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In the Classroom > Unit Overview > Lesson 5

Lesson 5
Queen Anne's War

England and France spent much of the seventeenth and eighteenth centuries struggling for control of Europe's economy and political landscape. At various points, this ongoing rivalry escalated into full-scale war. In 1700, Carlos II, the King of Spain died. Carlos named the grandson of King Louis XIV of France his heir. This action brought Spain firmly under the control of France and radically increased French power. England and its allies found Carlos II's will unacceptable and declared war on France in 1701, known as the War of Spanish Succession.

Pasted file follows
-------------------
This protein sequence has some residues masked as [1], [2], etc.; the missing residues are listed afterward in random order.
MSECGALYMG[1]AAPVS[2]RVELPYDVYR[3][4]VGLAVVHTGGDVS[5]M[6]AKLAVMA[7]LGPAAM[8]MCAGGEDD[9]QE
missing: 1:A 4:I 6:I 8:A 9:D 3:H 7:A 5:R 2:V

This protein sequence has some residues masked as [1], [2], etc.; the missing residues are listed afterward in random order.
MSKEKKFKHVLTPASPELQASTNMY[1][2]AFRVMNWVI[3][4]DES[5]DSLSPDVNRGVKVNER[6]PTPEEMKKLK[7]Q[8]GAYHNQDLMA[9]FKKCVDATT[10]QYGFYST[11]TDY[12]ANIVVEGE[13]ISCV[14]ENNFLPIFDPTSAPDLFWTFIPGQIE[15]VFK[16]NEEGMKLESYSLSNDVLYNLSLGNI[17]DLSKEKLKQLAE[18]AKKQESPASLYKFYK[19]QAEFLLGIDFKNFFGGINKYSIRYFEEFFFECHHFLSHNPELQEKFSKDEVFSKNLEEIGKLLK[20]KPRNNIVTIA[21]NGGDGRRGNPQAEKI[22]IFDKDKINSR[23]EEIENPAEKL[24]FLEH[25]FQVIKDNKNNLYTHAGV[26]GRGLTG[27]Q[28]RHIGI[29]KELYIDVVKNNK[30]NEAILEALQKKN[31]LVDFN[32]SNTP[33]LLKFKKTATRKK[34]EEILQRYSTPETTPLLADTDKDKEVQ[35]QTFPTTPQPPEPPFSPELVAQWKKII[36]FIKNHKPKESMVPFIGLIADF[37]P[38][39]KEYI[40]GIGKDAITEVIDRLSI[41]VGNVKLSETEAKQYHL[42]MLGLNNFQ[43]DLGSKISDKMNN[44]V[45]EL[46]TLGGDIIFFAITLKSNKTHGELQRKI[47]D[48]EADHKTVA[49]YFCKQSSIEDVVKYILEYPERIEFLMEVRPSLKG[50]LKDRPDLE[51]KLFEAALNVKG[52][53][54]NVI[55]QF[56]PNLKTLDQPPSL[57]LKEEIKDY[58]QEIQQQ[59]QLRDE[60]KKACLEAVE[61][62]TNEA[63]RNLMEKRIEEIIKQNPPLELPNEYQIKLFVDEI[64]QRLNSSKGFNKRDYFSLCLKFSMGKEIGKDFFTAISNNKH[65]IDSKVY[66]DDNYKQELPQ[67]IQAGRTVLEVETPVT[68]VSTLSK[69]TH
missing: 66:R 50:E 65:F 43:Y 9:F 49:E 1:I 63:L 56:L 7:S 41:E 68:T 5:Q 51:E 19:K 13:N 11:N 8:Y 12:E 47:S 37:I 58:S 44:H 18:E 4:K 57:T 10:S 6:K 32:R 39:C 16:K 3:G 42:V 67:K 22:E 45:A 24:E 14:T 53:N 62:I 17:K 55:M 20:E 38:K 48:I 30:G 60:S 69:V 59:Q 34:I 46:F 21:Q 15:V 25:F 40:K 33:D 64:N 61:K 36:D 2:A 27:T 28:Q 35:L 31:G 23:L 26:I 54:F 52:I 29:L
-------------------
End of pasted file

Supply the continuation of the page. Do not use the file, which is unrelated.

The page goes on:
The conflict quickly spread to the North American colonies, where it became known to English colonists as Queen Anne's War, after the newly crowned Queen of England. Both the French and English colonial governments called on Native American allies to join them in attacking enemy settlements. One of the most famous incidents of Queen Anne's War in New England was the French and Indian raid on Deerfield, Massachusetts. On February 29, 1704, a group of approximately 40 French soldiers and 200 Native warriors attacked and burned the town, taking captive over 100 English men, women and children. By 1713, however, England had gained the upper hand over France, winning both new territory and trade concessions in the Treaty of Utrecht (1713).

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